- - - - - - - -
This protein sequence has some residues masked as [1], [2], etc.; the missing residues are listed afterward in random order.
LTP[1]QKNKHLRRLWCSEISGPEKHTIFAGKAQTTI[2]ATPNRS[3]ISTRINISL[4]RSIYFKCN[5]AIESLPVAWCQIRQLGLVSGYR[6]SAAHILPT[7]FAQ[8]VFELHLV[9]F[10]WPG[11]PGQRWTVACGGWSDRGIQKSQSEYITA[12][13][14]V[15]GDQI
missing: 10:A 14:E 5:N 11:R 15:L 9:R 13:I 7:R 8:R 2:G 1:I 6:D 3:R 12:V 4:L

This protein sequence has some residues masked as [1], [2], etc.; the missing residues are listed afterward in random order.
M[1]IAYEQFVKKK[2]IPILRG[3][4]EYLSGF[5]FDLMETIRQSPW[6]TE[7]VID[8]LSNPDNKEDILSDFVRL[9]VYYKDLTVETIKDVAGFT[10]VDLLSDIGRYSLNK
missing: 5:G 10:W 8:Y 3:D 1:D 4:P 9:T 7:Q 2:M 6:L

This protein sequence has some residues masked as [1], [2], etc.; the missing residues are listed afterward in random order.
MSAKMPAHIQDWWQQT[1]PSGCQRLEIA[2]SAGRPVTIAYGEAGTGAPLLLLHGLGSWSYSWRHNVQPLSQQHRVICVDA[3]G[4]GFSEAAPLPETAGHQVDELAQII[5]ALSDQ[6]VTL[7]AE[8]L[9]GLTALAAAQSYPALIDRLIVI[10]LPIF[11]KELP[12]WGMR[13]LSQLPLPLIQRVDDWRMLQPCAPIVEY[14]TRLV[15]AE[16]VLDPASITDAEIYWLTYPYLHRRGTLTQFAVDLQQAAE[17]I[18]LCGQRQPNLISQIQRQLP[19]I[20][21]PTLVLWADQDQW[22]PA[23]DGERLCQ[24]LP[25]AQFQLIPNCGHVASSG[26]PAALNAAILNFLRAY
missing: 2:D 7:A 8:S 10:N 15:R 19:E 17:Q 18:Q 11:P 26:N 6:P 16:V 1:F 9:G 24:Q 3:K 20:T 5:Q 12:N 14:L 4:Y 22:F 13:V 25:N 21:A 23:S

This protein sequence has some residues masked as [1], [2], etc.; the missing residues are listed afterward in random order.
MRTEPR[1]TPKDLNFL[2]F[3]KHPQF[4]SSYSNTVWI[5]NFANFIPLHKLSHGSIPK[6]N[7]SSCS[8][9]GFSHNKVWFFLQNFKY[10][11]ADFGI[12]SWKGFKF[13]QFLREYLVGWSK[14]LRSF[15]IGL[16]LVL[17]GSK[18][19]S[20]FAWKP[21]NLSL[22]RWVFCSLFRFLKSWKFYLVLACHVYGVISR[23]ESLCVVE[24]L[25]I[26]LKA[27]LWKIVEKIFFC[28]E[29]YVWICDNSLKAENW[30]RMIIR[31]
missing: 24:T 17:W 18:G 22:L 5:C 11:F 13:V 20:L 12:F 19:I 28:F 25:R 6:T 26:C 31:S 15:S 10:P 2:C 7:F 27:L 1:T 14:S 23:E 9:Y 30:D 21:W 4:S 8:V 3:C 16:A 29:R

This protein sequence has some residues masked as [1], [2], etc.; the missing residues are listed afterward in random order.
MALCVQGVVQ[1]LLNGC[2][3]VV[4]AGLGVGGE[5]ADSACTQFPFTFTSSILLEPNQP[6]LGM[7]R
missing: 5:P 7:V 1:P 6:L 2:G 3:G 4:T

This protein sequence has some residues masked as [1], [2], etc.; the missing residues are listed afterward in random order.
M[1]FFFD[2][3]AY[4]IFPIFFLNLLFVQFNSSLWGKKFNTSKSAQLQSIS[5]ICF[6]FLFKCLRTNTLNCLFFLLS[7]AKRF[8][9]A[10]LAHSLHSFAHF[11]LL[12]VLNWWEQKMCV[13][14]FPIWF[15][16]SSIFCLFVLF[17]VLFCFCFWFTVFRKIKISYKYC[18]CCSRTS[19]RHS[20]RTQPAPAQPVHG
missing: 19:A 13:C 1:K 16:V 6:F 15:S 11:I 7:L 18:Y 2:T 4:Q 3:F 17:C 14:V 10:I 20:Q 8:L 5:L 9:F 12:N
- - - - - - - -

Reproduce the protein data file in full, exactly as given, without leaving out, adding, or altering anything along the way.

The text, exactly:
This protein sequence has some residues masked as [1], [2], etc.; the missing residues are listed afterward in random order.
LTP[1]QKNKHLRRLWCSEISGPEKHTIFAGKAQTTI[2]ATPNRS[3]ISTRINISL[4]RSIYFKCN[5]AIESLPVAWCQIRQLGLVSGYR[6]SAAHILPT[7]FAQ[8]VFELHLV[9]F[10]WPG[11]PGQRWTVACGGWSDRGIQKSQSEYITA[12][13][14]V[15]GDQI
missing: 10:A 14:E 5:N 11:R 15:L 9:R 13:I 7:R 8:R 2:G 1:I 6:D 3:R 12:V 4:L

This protein sequence has some residues masked as [1], [2], etc.; the missing residues are listed afterward in random order.
M[1]IAYEQFVKKK[2]IPILRG[3][4]EYLSGF[5]FDLMETIRQSPW[6]TE[7]VID[8]LSNPDNKEDILSDFVRL[9]VYYKDLTVETIKDVAGFT[10]VDLLSDIGRYSLNK
missing: 5:G 10:W 8:Y 3:D 1:D 4:P 9:T 7:Q 2:M 6:L

This protein sequence has some residues masked as [1], [2], etc.; the missing residues are listed afterward in random order.
MSAKMPAHIQDWWQQT[1]PSGCQRLEIA[2]SAGRPVTIAYGEAGTGAPLLLLHGLGSWSYSWRHNVQPLSQQHRVICVDA[3]G[4]GFSEAAPLPETAGHQVDELAQII[5]ALSDQ[6]VTL[7]AE[8]L[9]GLTALAAAQSYPALIDRLIVI[10]LPIF[11]KELP[12]WGMR[13]LSQLPLPLIQRVDDWRMLQPCAPIVEY[14]TRLV[15]AE[16]VLDPASITDAEIYWLTYPYLHRRGTLTQFAVDLQQAAE[17]I[18]LCGQRQPNLISQIQRQLP[19]I[20][21]PTLVLWADQDQW[22]PA[23]DGERLCQ[24]LP[25]AQFQLIPNCGHVASSG[26]PAALNAAILNFLRAY
missing: 2:D 7:A 8:S 10:N 15:R 19:E 17:Q 18:Q 11:P 26:N 6:P 16:V 1:F 9:G 24:Q 3:K 20:T 5:Q 12:N 14:L 4:Y 22:F 13:V 25:N 21:A 23:S

This protein sequence has some residues masked as [1], [2], etc.; the missing residues are listed afterward in random order.
MRTEPR[1]TPKDLNFL[2]F[3]KHPQF[4]SSYSNTVWI[5]NFANFIPLHKLSHGSIPK[6]N[7]SSCS[8][9]GFSHNKVWFFLQNFKY[10][11]ADFGI[12]SWKGFKF[13]QFLREYLVGWSK[14]LRSF[15]IGL[16]LVL[17]GSK[18][19]S[20]FAWKP[21]NLSL[22]RWVFCSLFRFLKSWKFYLVLACHVYGVISR[23]ESLCVVE[24]L[25]I[26]LKA[27]LWKIVEKIFFC[28]E[29]YVWICDNSLKAENW[30]RMIIR[31]
missing: 24:T 17:W 18:G 22:L 5:C 11:F 13:V 20:L 12:F 19:I 28:F 25:R 6:T 26:C 31:S 15:S 10:P 2:C 7:F 27:L 1:T 14:S 23:E 9:Y 30:D 21:W 4:S 8:V 3:C 16:A 29:R

This protein sequence has some residues masked as [1], [2], etc.; the missing residues are listed afterward in random order.
MALCVQGVVQ[1]LLNGC[2][3]VV[4]AGLGVGGE[5]ADSACTQFPFTFTSSILLEPNQP[6]LGM[7]R
missing: 5:P 7:V 1:P 6:L 2:G 3:G 4:T

This protein sequence has some residues masked as [1], [2], etc.; the missing residues are listed afterward in random order.
M[1]FFFD[2][3]AY[4]IFPIFFLNLLFVQFNSSLWGKKFNTSKSAQLQSIS[5]ICF[6]FLFKCLRTNTLNCLFFLLS[7]AKRF[8][9]A[10]LAHSLHSFAHF[11]LL[12]VLNWWEQKMCV[13][14]FPIWF[15][16]SSIFCLFVLF[17]VLFCFCFWFTVFRKIKISYKYC[18]CCSRTS[19]RHS[20]RTQPAPAQPVHG
missing: 19:A 13:C 1:K 16:V 6:F 15:S 11:I 7:L 18:Y 2:T 4:Q 3:F 17:C 14:V 10:I 20:Q 8:L 5:L 9:F 12:N